Phase IV

Vincent Resh is a professor of entomology at UC Berkeley. He teaches the course Society and the Movies: How Film Reflects Society's Fears About Science.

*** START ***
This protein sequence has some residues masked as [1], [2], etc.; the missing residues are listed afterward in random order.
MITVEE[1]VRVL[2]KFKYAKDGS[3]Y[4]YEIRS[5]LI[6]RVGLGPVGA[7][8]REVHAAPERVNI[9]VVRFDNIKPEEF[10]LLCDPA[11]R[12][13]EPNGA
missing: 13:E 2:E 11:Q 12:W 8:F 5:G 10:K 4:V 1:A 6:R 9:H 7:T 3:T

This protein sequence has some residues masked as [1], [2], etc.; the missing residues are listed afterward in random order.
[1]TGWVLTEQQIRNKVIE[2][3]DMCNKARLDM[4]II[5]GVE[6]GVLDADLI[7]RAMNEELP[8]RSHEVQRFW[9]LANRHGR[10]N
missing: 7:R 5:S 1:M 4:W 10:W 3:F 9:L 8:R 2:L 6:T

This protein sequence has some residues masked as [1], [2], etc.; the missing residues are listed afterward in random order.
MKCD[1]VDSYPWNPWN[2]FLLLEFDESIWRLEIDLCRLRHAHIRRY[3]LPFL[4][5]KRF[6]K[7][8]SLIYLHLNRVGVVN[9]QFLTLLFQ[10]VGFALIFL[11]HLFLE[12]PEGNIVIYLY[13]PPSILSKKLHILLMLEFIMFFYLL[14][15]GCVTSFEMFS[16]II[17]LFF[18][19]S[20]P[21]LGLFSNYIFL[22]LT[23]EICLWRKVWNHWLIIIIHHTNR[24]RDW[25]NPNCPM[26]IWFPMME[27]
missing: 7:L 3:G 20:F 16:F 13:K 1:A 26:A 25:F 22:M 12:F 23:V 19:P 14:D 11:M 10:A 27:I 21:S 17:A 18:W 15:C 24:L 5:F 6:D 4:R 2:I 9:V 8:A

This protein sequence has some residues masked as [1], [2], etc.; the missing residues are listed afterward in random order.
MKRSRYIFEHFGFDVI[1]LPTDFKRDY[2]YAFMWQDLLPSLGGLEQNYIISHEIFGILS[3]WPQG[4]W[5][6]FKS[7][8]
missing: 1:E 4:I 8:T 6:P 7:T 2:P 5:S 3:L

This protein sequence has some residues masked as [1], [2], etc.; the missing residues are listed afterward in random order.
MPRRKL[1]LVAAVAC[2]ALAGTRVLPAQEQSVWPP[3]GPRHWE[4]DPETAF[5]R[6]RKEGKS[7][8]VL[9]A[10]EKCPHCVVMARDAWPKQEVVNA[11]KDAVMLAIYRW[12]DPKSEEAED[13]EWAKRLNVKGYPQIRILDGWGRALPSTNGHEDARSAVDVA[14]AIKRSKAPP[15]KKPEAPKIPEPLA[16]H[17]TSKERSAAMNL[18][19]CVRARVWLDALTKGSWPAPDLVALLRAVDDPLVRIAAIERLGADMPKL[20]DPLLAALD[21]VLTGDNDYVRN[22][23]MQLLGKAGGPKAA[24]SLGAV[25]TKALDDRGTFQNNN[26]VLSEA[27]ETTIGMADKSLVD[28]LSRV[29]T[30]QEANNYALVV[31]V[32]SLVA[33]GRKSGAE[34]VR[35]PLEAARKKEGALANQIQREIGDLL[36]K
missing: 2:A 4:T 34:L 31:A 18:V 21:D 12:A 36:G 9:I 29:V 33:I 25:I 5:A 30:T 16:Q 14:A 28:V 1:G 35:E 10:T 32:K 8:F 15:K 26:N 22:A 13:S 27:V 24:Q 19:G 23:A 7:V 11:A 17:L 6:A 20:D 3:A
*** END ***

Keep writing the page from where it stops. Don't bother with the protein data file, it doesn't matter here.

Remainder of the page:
Twenty years after Them! someone realized size does matter-smaller is smarter, so they downsized the ants' dimensions, but upgraded their intelligence. Millions of calculating crawlers are the teeming ant-agonists of Phase IV, the only film directed by the renowned graphic artist Saul Bass. When an uncanny imbalance in the ecology of the Arizona desert occurs, a British biologist (Nigel Davenport) and his able assistant (Michael Murphy) arrive with their geodesic lab in tow. What they discover is that all the immediate predators of the family of Formicidae are gone and a new ant, an Adam ant, has arisen. Backed by Ken Middleham's exquisite insect photography, Bass's ecological parable is filled with striking but nightmarish imagery, more frightful because of the faceless nature of the threat. The cluster of Stonehenge-like earthen towers where the colony resides seems to augur some implacable new power of accelerated adaptation. If the ants have their way, the future is going to be a picnic . . . theirs.

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